Finally, I had to ask her about a recent Playboy interview, where longtime Bat-writer Grant Morrison made the startling claim that "gayness is built into Batman. I'm not using 'gay' in the pejorative sense, but Batman is very, very gay. There's just no denying it. Obviously as a fictional character he's intended to be heterosexual, but the basis of the whole concept is utterly
I'm not sure exactly what Morrison meant by that, since he also wrote Batman as a heterosexual. And my own opinion is that when people see gay dog whistles in Batman comics it says more about them than it does Batman, whose adventures were originally aimed at pre-adolescents.
As it happens, Rosenberg seems to agree with me. She dismissed the "homosexual" charge in her book, saying that "writers of Batman stories have stated they wrote Wayne as a heterosexual character." So what did she make of Morrison's remarks?
"Here's the great thing about superheroes or fictional characters in general," she said. "They're like Rorschach inkblots. There's a form to the inkblot, but you infuse a meaning into it. ... People bring their own perspectives to the characters, and they fill in the blanks, if you will. Like with comic panels, we fill in what happens from one panel to another. We fill in the back story or the elements of the character that aren't provided for us. So someone who wants to see certain elements will see those elements. And there's not a way to refute it, because that whole point is that the information isn't there. You're ... filling in the blanks of a structure. I think even Grant Morrison would say that, because from the lens that he is wearing that is what he sees in the blank spots. It's what he brings (to the table). You and I don't see that; we see something else, because of what we bring. ... That's one of the neat things about humans, right? We're all different!"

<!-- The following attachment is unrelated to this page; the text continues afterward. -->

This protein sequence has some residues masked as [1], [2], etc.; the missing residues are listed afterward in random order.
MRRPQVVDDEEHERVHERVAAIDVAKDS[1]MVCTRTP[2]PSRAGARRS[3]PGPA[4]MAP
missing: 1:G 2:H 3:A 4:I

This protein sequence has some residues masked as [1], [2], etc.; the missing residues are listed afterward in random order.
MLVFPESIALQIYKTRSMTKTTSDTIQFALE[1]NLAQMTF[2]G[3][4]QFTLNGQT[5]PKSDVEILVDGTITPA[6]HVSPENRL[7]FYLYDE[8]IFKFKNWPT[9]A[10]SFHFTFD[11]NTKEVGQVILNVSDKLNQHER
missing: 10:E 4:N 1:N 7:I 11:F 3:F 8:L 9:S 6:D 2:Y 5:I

And some of us are crazy. But is Batman? Buy the book, and find out. And if you have any suggestions for Bat-stories that can add to the discussion, send them to Rosenberg, and she'll include them in a second edition.